The thing is, if you've watched almost any movie or television program in the past twenty years, you've been exposed to nonlinear narrative either through flashbacks or flashforwards. Sure, it can be dramatic, like the staccato working-backwards of Memento or that Guy Ritchie thing where he shows a scene then takes us back and walks us up to it so paced we almost forget we've seen where it ends up, but it's also just an endemic tool these days.

    The idea of "chronological order" is often flawed, anyway, especially if the work is meant to be being recounted by someone. The fact that the speaking perspective is ahead of the story in time, such as with Nabokov's Ada, means that we are simultaneously in the time being told of and the time of the telling. The Iliad, after all, is told in a nonlinear fashion when it is told traditionally; that's what in media res is! Wuthering Heights, Trainspotting, The Life and Opinions of Tristram Shandy, much of Michael Moorcock's best works and Shelley Jackson's.

    My suggestion for using nonlinear techniques is to just relax and use them as you feel they're best used. If it doesn't work out in a draft, go back and do something different.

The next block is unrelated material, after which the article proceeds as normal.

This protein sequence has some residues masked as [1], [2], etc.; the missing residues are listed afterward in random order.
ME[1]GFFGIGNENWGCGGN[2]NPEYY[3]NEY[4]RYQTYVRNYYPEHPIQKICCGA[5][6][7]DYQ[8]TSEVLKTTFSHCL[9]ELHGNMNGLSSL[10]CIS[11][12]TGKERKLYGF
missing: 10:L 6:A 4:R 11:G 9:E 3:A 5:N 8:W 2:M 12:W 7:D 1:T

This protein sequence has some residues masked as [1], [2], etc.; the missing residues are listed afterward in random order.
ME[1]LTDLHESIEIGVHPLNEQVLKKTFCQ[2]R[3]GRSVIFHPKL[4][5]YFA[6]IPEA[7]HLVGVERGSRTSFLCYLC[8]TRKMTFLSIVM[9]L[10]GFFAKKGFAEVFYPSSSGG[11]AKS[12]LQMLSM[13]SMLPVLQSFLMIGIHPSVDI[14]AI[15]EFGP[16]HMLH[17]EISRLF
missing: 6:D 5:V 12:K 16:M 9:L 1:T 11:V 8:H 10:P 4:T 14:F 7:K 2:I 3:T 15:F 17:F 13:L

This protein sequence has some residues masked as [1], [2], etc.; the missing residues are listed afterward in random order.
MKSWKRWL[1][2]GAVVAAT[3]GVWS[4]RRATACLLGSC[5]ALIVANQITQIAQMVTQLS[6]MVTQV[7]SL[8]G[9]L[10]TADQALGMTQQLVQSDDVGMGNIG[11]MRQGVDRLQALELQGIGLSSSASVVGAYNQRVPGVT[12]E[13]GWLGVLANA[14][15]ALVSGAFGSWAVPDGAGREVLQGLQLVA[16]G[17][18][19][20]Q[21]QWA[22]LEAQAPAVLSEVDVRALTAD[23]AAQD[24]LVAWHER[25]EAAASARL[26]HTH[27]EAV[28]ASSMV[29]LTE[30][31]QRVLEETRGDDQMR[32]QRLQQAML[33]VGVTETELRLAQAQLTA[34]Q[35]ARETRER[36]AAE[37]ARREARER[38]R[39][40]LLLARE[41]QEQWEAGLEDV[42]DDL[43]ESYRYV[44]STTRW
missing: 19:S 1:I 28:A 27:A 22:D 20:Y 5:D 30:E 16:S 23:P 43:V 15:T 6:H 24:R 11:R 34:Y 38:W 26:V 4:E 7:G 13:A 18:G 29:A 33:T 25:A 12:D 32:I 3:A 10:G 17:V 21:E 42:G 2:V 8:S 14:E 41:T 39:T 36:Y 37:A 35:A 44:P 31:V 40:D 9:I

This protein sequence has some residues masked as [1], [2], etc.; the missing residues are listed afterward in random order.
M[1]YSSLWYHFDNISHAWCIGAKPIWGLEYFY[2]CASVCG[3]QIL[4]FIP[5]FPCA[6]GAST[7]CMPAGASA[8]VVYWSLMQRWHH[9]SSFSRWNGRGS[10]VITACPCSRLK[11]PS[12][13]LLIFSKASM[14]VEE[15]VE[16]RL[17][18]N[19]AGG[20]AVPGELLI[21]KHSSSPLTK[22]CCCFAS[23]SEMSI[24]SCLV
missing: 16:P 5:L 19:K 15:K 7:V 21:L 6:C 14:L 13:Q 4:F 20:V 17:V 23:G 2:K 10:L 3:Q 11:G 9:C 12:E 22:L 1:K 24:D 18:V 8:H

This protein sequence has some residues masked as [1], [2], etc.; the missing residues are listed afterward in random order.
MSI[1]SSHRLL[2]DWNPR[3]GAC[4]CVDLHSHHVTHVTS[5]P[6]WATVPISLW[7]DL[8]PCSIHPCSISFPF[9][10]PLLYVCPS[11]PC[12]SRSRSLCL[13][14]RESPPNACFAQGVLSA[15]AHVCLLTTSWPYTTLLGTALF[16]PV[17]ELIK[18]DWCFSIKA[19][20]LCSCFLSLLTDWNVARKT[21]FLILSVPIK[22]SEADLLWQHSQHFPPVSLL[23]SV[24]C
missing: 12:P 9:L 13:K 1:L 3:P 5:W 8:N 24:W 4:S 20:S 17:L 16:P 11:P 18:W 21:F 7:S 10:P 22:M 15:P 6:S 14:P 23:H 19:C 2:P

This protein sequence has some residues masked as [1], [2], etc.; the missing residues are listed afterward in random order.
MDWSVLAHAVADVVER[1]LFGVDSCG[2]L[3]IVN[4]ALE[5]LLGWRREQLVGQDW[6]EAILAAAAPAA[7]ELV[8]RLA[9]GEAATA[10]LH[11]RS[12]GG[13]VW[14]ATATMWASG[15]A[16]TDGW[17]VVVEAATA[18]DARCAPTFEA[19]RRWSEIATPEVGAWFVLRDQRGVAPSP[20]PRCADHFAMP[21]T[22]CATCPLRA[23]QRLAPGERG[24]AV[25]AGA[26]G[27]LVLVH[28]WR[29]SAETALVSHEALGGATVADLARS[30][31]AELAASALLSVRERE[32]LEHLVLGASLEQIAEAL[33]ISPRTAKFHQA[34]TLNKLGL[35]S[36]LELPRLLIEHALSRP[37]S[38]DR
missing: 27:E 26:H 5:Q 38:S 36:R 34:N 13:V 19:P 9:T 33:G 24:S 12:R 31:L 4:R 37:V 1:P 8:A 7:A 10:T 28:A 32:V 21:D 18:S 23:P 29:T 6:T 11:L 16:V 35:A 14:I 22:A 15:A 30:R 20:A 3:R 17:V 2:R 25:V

• CommentAuthorEmperor
    • CommentTimeFeb 3rd 2011
     (9494.13)
    It might be worth looking at Iain Banks Transition in this regard, as it is told from the perspective of a number of characters with the timeline shifting around within each of their segments and, because some characters use pseudonyms, there is the possibility a couple of them might be the same person at different phases of their life. It rather suits a story with involves hoping between parallel universes in and out of different bodies which can bring sex changes or varying states of mental health.
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      CommentAuthorglukkake
    • CommentTimeFeb 3rd 2011
     (9494.14)
    Some non-linear books: Slaughterhouse 5 by Kurt Vonnegut, Invisible Monsters by Chuck Palahniuk & Maldoror by the Comte de Lautreamont.
    I love non-linear books.
    • CommentAuthorjoshdahl
    • CommentTimeMar 5th 2011
     (9494.15)
    I am doing this as a two issue story, and I have completed the first issue.

    As I said, I tend to think VERY linearly, so when I tried to do non-linear my first response was to tell the story as normal, but then jump to anything that is referenced. For example, two characters are talking and one says "I am still mad about yesterday" and then we cut to that scene.